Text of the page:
A pilot project for frontline police officers to use Tasers should be scrapped, according to Amnesty International, after a report they commissioned found the stun guns "unlawful" and in breach of human rights.
The report commissioned by the human rights organisation concluded that the pilot scheme, being run by Strathclyde Police in Rutherglen and Glasgow city centre, should be halted
John Watson, the head of Amnesty in Scotland, has now written to Justice Secretary Kenny MacAskill calling for the end of the pilot scheme.
He said: "The provision of firearms to ordinary officers on the beat represents a major shift in policing policy in Scotland.
"We can now see that this pilot has been pushed through without due process.
"The Scottish Government should halt it immediately and replace it with a full public debate on the implications of arming the police."
Earlier this year, Justice Secretary Kenny MacAskill told MSPs that the parliament has "no locus to intervene" and that decisions on Tasers were for individual forces.
Under the pilot, launched on April 20, selected beat officers within the force are trained for three days before being issued with the powerful stun guns.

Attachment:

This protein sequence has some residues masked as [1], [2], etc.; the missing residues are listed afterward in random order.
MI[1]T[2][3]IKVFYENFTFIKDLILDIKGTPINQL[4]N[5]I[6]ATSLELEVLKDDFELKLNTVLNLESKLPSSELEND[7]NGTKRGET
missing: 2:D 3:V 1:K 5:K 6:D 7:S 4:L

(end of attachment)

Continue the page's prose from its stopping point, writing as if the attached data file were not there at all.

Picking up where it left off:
The pilot scheme follows concerns that some 4000 officers are being assaulted each year. If deemed successful, police said the stun guns would be issued to frontline officers in all 29 sub-divisions in the Strathclyde force area.
However, the Amnesty international report by Aidan O'Neill QC argues that ministers have both the legal power and responsibility to set policy in Scotland regarding the use of Tasers.
He added that the lack of ministerial guidelines in relation to a weapon that could be lethal, and therefore breach articles 2 and 3 of the Human Rights Act, is unlawful.
The legal opinion states that Article 2 of the European Convention on Human Rights suggests there has to be a clear framework governing the use of potentially lethal weapons.
The legal paper concludes that regardless of the reserved status of firearms, ministers are able and obliged to provide regulations in relation to Tasers. It also argues that ministers may direct chief constables in relation to equipment and other materials.
It also raises concerns about the lack of a policy on Tasers for beat officers from the Association of Chief Police Officers in Scotland - contrary to the position in England and Wales.
Calls by Amnesty for the pilot to be halted have been backed by Scotland's Human Rights Commissioner and Children's Commissioner.
Chief superintendent Bob Hamilton, head of territorial policing for Strathclyde Police said: "We have already invited Amnesty to come and see our training. We are doing this to prevent people from becoming injured."
A Scottish Government spokesman added: "Deployment of Tasers is an operational matter for chief constables and their use must be justifiable and necessary."